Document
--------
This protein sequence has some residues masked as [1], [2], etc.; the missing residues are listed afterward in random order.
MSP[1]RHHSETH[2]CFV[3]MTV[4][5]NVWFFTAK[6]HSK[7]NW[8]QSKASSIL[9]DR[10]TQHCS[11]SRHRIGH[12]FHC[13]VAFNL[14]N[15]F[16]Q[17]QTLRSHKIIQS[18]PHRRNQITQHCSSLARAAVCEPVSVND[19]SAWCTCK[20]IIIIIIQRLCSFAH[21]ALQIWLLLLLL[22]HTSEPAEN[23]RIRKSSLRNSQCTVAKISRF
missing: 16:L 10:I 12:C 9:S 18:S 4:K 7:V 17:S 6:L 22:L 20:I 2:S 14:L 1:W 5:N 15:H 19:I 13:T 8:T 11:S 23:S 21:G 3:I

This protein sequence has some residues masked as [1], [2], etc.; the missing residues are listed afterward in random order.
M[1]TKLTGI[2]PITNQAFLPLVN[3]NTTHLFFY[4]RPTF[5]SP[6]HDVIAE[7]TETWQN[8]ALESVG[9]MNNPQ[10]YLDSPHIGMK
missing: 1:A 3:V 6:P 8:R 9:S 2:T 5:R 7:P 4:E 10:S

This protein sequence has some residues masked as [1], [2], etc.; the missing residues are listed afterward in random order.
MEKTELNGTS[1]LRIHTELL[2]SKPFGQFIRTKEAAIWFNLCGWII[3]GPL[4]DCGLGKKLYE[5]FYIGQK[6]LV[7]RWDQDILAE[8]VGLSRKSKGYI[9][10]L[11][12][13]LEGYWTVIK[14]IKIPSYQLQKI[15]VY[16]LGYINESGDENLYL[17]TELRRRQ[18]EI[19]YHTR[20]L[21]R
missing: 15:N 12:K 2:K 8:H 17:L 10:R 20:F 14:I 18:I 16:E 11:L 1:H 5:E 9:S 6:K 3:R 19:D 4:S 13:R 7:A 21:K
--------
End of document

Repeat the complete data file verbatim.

This protein sequence has some residues masked as [1], [2], etc.; the missing residues are listed afterward in random order.
MSP[1]RHHSETH[2]CFV[3]MTV[4][5]NVWFFTAK[6]HSK[7]NW[8]QSKASSIL[9]DR[10]TQHCS[11]SRHRIGH[12]FHC[13]VAFNL[14]N[15]F[16]Q[17]QTLRSHKIIQS[18]PHRRNQITQHCSSLARAAVCEPVSVND[19]SAWCTCK[20]IIIIIIQRLCSFAH[21]ALQIWLLLLLL[22]HTSEPAEN[23]RIRKSSLRNSQCTVAKISRF
missing: 16:L 10:I 12:C 9:S 18:S 4:K 7:V 17:S 6:L 22:L 20:I 2:S 14:L 1:W 5:N 15:H 19:I 13:T 8:T 11:S 23:S 21:G 3:I

This protein sequence has some residues masked as [1], [2], etc.; the missing residues are listed afterward in random order.
M[1]TKLTGI[2]PITNQAFLPLVN[3]NTTHLFFY[4]RPTF[5]SP[6]HDVIAE[7]TETWQN[8]ALESVG[9]MNNPQ[10]YLDSPHIGMK
missing: 1:A 3:V 6:P 8:R 9:S 2:T 5:R 7:P 4:E 10:S

This protein sequence has some residues masked as [1], [2], etc.; the missing residues are listed afterward in random order.
MEKTELNGTS[1]LRIHTELL[2]SKPFGQFIRTKEAAIWFNLCGWII[3]GPL[4]DCGLGKKLYE[5]FYIGQK[6]LV[7]RWDQDILAE[8]VGLSRKSKGYI[9][10]L[11][12][13]LEGYWTVIK[14]IKIPSYQLQKI[15]VY[16]LGYINESGDENLYL[17]TELRRRQ[18]EI[19]YHTR[20]L[21]R
missing: 15:N 12:K 2:K 8:H 17:L 10:R 20:F 14:I 18:I 16:E 11:L 1:H 5:E 9:S 6:K 3:R 19:D 4:S 13:R 7:A 21:K